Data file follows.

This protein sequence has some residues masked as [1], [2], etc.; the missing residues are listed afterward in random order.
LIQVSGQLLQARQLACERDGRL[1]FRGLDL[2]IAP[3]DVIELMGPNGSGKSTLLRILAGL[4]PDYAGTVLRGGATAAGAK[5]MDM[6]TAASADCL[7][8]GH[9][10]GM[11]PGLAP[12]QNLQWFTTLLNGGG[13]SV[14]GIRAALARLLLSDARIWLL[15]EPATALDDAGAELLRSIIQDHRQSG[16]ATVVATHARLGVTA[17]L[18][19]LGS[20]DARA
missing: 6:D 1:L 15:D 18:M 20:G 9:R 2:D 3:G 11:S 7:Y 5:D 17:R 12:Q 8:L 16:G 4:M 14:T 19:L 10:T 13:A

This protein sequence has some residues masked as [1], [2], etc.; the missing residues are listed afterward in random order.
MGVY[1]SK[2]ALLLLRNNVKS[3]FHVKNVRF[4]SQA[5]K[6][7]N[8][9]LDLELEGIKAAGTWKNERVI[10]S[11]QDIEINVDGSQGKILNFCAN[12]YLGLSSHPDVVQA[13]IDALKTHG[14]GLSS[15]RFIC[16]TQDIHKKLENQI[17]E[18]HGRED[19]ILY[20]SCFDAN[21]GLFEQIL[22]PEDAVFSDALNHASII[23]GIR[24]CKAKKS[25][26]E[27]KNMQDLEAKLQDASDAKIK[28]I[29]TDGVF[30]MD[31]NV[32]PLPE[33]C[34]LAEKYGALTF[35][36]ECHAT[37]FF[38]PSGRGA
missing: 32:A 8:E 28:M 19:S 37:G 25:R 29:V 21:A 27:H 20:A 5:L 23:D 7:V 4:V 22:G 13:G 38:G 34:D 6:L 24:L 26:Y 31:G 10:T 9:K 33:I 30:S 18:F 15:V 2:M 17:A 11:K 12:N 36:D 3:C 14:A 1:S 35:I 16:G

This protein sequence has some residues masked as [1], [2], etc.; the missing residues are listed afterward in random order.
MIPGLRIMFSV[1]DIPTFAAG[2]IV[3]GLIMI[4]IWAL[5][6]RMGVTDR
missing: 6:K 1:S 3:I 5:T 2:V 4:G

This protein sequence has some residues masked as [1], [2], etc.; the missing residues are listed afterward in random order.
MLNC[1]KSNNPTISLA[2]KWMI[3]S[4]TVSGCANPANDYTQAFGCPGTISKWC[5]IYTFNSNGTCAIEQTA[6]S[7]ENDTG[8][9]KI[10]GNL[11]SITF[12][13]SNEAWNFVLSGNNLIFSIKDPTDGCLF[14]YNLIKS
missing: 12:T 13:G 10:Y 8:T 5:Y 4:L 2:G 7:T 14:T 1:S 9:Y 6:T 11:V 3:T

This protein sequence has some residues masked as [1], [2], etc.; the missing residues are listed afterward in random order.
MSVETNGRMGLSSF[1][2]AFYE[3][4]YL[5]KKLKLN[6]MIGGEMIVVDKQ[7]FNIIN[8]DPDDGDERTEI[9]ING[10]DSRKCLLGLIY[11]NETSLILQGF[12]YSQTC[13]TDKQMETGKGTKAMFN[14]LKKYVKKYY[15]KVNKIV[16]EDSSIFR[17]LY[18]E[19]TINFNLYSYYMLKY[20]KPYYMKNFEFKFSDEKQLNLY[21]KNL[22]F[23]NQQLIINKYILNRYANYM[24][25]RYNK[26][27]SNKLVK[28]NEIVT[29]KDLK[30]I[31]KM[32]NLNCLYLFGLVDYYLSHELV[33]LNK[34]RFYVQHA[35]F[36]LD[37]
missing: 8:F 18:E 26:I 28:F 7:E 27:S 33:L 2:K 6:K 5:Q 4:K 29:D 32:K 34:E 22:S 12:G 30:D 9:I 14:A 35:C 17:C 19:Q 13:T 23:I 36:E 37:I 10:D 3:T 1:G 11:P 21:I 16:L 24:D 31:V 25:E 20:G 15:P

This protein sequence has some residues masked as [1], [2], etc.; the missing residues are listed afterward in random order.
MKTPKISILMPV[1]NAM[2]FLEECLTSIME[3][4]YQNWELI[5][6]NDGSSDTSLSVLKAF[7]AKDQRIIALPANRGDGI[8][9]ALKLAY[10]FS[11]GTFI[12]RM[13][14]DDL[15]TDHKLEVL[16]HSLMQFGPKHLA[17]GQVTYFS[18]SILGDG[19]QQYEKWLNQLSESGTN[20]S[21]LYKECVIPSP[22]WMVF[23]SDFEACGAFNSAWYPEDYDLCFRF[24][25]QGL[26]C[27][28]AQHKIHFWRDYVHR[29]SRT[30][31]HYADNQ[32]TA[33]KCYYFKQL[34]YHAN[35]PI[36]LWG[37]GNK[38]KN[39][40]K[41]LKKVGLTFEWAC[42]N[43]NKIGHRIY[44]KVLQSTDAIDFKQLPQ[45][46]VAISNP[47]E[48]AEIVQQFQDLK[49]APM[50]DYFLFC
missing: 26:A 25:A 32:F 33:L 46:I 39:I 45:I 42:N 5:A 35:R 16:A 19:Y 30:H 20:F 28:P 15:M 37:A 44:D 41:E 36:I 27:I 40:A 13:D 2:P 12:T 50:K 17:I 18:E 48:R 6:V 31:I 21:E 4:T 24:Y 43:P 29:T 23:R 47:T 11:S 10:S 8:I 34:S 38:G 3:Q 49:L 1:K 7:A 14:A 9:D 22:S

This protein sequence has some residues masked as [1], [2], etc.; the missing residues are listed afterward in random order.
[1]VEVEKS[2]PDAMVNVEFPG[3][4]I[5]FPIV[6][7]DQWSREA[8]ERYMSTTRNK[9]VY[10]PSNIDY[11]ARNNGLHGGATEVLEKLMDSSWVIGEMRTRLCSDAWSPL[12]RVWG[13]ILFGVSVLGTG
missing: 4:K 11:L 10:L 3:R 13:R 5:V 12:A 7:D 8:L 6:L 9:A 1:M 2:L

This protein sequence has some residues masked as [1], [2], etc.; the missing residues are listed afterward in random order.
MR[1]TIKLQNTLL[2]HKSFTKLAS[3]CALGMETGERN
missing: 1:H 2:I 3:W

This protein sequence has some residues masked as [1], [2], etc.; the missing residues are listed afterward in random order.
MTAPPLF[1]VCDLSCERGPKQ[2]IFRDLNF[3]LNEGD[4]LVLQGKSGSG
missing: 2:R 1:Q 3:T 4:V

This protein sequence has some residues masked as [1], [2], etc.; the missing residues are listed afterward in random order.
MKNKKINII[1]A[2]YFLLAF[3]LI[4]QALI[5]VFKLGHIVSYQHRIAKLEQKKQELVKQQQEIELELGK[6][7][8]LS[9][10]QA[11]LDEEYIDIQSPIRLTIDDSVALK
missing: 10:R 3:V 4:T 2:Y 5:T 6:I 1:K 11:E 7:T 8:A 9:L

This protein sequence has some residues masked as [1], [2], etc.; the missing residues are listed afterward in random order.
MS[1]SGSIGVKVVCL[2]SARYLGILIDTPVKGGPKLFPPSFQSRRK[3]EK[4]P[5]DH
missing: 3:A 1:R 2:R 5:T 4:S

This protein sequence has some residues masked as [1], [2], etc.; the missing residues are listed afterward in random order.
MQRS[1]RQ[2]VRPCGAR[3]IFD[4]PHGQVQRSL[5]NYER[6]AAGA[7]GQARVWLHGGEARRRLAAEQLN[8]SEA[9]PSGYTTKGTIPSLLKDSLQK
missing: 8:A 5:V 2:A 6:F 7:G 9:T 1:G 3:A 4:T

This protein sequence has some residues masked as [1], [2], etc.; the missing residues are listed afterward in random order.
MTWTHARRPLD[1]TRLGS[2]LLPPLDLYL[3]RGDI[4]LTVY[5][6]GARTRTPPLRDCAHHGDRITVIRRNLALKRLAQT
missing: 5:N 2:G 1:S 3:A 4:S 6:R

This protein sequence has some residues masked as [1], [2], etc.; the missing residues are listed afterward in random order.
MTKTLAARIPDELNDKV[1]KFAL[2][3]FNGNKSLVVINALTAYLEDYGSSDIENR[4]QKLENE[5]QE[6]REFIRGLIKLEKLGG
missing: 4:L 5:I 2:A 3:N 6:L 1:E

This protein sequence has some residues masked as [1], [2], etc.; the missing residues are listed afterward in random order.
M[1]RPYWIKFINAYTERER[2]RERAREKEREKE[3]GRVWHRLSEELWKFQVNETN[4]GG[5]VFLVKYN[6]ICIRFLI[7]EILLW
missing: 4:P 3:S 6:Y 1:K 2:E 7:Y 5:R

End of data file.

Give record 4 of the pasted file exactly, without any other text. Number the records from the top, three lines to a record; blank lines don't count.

This protein sequence has some residues masked as [1], [2], etc.; the missing residues are listed afterward in random order.
MLNC[1]KSNNPTISLA[2]KWMI[3]S[4]TVSGCANPANDYTQAFGCPGTISKWC[5]IYTFNSNGTCAIEQTA[6]S[7]ENDTG[8][9]KI[10]GNL[11]SITF[12][13]SNEAWNFVLSGNNLIFSIKDPTDGCLF[14]YNLIKS
missing: 12:T 13:G 10:Y 8:T 5:Y 4:L 2:G 7:T 14:T 1:S 9:Y 6:T 11:V 3:T